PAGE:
• Search on: Seeed Nano
  • Click: Install
    • It may take a moment and seem to stall, but should succeed
  • Click: Close

Step 4. Select the Seeed Board

  • Select: Tools > Board > Seeeduino Nano

Step 5: Select the Port

These are instructions that worked on my Mac:

  • Select: Tools > Port > /dev/cu.SLAB_USBtoUART

Step 6: Run the Blink example

Most Arduino boards have an onboard LED wired to pin 13. Uploading an example program to make it blink is a good intro to programming the device. It’s also useful to make sure things are working properly.

  • Select: File > Examples > 01. Basic > Blink
  • Click the Upload button (->) in the toolbar at the top of the IDE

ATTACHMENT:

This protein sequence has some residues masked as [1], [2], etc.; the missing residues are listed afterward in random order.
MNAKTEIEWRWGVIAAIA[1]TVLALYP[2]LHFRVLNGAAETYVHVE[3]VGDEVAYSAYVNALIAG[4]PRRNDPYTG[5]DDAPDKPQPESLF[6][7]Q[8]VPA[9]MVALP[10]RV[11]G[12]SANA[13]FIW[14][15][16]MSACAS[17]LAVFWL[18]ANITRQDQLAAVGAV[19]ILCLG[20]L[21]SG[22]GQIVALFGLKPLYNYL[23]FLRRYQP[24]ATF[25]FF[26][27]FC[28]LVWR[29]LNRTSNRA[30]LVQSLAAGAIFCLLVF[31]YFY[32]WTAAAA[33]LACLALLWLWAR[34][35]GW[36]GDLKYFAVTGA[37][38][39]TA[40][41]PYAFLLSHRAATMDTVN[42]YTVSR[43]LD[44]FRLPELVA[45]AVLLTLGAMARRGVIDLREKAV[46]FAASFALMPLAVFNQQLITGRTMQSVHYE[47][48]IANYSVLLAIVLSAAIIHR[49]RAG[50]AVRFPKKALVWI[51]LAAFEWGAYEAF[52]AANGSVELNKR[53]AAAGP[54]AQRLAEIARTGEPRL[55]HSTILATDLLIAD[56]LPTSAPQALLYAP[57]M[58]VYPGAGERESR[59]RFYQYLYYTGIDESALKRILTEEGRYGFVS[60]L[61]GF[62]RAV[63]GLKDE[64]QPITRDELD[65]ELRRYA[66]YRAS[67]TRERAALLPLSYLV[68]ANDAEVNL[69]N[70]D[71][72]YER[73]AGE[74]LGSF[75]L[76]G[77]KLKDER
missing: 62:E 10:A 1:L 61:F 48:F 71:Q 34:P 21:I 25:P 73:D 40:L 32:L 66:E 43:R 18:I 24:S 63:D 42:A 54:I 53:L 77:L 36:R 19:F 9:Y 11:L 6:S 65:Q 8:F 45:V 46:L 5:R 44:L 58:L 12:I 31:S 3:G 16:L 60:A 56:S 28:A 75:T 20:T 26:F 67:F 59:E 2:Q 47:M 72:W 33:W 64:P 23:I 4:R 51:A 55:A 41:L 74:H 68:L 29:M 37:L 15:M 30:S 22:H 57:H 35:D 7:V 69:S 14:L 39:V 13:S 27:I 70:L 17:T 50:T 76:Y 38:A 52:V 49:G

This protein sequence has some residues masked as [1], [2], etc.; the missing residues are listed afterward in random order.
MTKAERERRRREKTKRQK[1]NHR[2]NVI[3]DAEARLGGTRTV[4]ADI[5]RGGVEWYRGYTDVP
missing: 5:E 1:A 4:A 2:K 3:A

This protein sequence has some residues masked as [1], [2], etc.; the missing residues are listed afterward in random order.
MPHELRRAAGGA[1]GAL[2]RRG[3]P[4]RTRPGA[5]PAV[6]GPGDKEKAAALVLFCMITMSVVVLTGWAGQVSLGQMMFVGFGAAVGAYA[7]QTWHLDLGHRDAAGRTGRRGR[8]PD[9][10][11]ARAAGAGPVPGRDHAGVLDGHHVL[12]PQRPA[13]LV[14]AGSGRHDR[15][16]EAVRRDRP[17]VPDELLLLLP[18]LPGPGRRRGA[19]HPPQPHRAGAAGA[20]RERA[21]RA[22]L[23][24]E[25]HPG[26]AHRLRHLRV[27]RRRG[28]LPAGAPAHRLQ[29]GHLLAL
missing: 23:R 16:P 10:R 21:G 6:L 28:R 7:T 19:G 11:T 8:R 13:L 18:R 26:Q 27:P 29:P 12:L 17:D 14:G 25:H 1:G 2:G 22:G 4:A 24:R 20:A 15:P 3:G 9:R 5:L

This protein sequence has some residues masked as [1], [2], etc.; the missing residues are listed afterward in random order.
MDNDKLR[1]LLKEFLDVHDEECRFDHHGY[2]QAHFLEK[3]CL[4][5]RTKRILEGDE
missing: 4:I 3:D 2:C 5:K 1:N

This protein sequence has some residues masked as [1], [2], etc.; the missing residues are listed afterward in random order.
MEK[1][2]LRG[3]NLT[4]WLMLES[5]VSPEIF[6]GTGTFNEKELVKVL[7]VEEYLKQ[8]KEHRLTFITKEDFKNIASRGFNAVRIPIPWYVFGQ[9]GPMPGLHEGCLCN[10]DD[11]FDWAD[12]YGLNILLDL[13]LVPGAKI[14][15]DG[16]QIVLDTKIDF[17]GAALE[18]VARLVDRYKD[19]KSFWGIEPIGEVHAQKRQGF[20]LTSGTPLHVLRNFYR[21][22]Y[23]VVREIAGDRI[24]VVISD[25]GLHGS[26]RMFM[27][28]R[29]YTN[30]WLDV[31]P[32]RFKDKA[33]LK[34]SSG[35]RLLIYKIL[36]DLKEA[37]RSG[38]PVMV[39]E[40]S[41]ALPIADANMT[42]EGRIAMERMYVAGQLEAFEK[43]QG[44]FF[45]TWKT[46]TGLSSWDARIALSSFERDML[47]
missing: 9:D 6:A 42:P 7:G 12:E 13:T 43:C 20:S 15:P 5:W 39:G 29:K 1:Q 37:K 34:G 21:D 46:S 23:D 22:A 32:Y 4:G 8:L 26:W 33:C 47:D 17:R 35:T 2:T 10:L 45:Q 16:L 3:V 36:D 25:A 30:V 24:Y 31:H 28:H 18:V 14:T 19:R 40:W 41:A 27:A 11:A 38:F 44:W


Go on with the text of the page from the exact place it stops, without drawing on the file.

• The onboard LED should start blinking

If you look at the setup function you will see this code:

// the setup function runs once when you 
// press reset or power the board
void setup() {
  // initialize digital pin LED_BUILTIN as an output.

On startup the builtin LED will be set as an output. This will allow it to be turned on and off by code.

In the loop function you will see a few lines like this:


The delay value in in milliseconds. So 1000 = 1 second.

Experiment with changing the values, then click the Upload button and notice the results.

The main loop looks like this:

void loop() {
  // turn the LED on (HIGH is the voltage level)
  digitalWrite(LED_BUILTIN, HIGH);   
  delay(1000);    // wait for x milliseconds
  // turn the LED off by making the voltage LOW
  digitalWrite(LED_BUILTIN, LOW);    
  delay(1000);    // wait for a second

If you change the first delay it will affect how long the LED stays on. If you change the second delay it will affect how long the LED stays off.